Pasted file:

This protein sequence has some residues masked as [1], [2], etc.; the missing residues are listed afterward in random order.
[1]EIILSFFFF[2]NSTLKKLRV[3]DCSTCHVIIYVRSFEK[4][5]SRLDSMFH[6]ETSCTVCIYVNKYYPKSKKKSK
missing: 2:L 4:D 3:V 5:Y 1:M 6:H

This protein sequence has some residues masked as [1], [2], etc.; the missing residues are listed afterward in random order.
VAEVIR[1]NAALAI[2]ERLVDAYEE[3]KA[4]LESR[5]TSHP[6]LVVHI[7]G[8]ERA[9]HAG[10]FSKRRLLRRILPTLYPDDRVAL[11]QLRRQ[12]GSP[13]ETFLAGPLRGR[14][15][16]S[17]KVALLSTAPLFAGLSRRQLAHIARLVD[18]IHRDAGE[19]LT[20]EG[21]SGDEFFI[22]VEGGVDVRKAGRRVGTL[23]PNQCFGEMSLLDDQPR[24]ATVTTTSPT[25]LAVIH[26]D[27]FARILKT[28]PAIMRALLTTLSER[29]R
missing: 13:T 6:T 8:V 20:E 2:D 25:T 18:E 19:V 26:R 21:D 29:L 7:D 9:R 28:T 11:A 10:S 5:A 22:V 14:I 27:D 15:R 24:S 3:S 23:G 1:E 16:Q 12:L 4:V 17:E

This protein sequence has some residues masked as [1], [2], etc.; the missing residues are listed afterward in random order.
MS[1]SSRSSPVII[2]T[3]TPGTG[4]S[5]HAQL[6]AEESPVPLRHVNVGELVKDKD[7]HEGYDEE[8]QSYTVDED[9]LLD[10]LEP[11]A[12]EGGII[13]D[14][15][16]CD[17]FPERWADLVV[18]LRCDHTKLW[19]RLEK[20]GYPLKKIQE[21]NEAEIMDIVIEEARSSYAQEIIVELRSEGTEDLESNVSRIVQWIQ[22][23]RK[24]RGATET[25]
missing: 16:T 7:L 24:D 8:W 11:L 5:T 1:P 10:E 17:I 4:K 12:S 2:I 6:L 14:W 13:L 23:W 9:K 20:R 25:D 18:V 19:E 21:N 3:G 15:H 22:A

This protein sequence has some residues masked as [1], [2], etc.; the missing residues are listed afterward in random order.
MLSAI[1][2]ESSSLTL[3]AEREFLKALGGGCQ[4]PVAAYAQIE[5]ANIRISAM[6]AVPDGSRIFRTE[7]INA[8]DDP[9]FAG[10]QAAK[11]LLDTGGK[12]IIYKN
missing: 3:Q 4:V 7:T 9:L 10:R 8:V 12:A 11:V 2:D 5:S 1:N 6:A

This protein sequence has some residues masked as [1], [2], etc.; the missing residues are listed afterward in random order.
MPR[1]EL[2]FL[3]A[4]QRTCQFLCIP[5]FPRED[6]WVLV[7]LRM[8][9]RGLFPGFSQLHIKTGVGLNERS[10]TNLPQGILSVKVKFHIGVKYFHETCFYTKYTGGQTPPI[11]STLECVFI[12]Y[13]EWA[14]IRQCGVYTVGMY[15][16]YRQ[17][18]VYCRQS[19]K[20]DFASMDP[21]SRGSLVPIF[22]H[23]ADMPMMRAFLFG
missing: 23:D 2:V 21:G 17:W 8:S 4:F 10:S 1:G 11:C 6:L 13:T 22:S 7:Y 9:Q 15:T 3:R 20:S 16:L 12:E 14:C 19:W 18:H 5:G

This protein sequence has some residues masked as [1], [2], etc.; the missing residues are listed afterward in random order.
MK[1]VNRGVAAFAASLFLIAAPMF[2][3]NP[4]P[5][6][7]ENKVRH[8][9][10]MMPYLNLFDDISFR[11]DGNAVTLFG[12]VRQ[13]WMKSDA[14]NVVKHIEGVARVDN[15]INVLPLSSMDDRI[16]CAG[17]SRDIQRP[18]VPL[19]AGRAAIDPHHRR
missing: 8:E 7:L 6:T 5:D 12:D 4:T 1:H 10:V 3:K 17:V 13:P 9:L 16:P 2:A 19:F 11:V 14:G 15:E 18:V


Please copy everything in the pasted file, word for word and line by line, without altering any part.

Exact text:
This protein sequence has some residues masked as [1], [2], etc.; the missing residues are listed afterward in random order.
[1]EIILSFFFF[2]NSTLKKLRV[3]DCSTCHVIIYVRSFEK[4][5]SRLDSMFH[6]ETSCTVCIYVNKYYPKSKKKSK
missing: 2:L 4:D 3:V 5:Y 1:M 6:H

This protein sequence has some residues masked as [1], [2], etc.; the missing residues are listed afterward in random order.
VAEVIR[1]NAALAI[2]ERLVDAYEE[3]KA[4]LESR[5]TSHP[6]LVVHI[7]G[8]ERA[9]HAG[10]FSKRRLLRRILPTLYPDDRVAL[11]QLRRQ[12]GSP[13]ETFLAGPLRGR[14][15][16]S[17]KVALLSTAPLFAGLSRRQLAHIARLVD[18]IHRDAGE[19]LT[20]EG[21]SGDEFFI[22]VEGGVDVRKAGRRVGTL[23]PNQCFGEMSLLDDQPR[24]ATVTTTSPT[25]LAVIH[26]D[27]FARILKT[28]PAIMRALLTTLSER[29]R
missing: 13:T 6:T 8:V 20:E 2:D 25:T 18:E 19:V 26:R 21:D 29:L 7:D 9:R 28:T 11:A 10:S 5:A 22:V 14:I 27:D 15:R 24:S 3:S 23:G 1:E 16:Q 12:L 4:V 17:E

This protein sequence has some residues masked as [1], [2], etc.; the missing residues are listed afterward in random order.
MS[1]SSRSSPVII[2]T[3]TPGTG[4]S[5]HAQL[6]AEESPVPLRHVNVGELVKDKD[7]HEGYDEE[8]QSYTVDED[9]LLD[10]LEP[11]A[12]EGGII[13]D[14][15][16]CD[17]FPERWADLVV[18]LRCDHTKLW[19]RLEK[20]GYPLKKIQE[21]NEAEIMDIVIEEARSSYAQEIIVELRSEGTEDLESNVSRIVQWIQ[22][23]RK[24]RGATET[25]
missing: 16:T 7:L 24:D 8:W 11:L 5:T 1:P 10:E 17:I 4:K 12:S 2:I 6:L 14:W 13:L 23:W 9:K 20:R 25:D 18:V 19:E 21:N 3:G 15:H 22:A

This protein sequence has some residues masked as [1], [2], etc.; the missing residues are listed afterward in random order.
MLSAI[1][2]ESSSLTL[3]AEREFLKALGGGCQ[4]PVAAYAQIE[5]ANIRISAM[6]AVPDGSRIFRTE[7]INA[8]DDP[9]FAG[10]QAAK[11]LLDTGGK[12]IIYKN
missing: 3:Q 4:V 7:T 9:L 10:R 8:V 12:A 11:V 2:D 5:S 1:N 6:A

This protein sequence has some residues masked as [1], [2], etc.; the missing residues are listed afterward in random order.
MPR[1]EL[2]FL[3]A[4]QRTCQFLCIP[5]FPRED[6]WVLV[7]LRM[8][9]RGLFPGFSQLHIKTGVGLNERS[10]TNLPQGILSVKVKFHIGVKYFHETCFYTKYTGGQTPPI[11]STLECVFI[12]Y[13]EWA[14]IRQCGVYTVGMY[15][16]YRQ[17][18]VYCRQS[19]K[20]DFASMDP[21]SRGSLVPIF[22]H[23]ADMPMMRAFLFG
missing: 23:D 2:V 21:G 17:W 8:S 4:F 10:S 1:G 11:C 6:L 13:T 22:S 7:Y 9:Q 15:T 3:R 20:S 16:L 12:E 14:C 19:W 18:H 5:G

This protein sequence has some residues masked as [1], [2], etc.; the missing residues are listed afterward in random order.
MK[1]VNRGVAAFAASLFLIAAPMF[2][3]NP[4]P[5][6][7]ENKVRH[8][9][10]MMPYLNLFDDISFR[11]DGNAVTLFG[12]VRQ[13]WMKSDA[14]NVVKHIEGVARVDN[15]INVLPLSSMDDRI[16]CAG[17]SRDIQRP[18]VPL[19]AGRAAIDPHHRR
missing: 8:E 7:L 6:T 5:D 12:D 4:T 1:H 10:V 3:K 17:V 13:P 9:L 16:P 2:A 19:F 11:V 14:G 15:E 18:V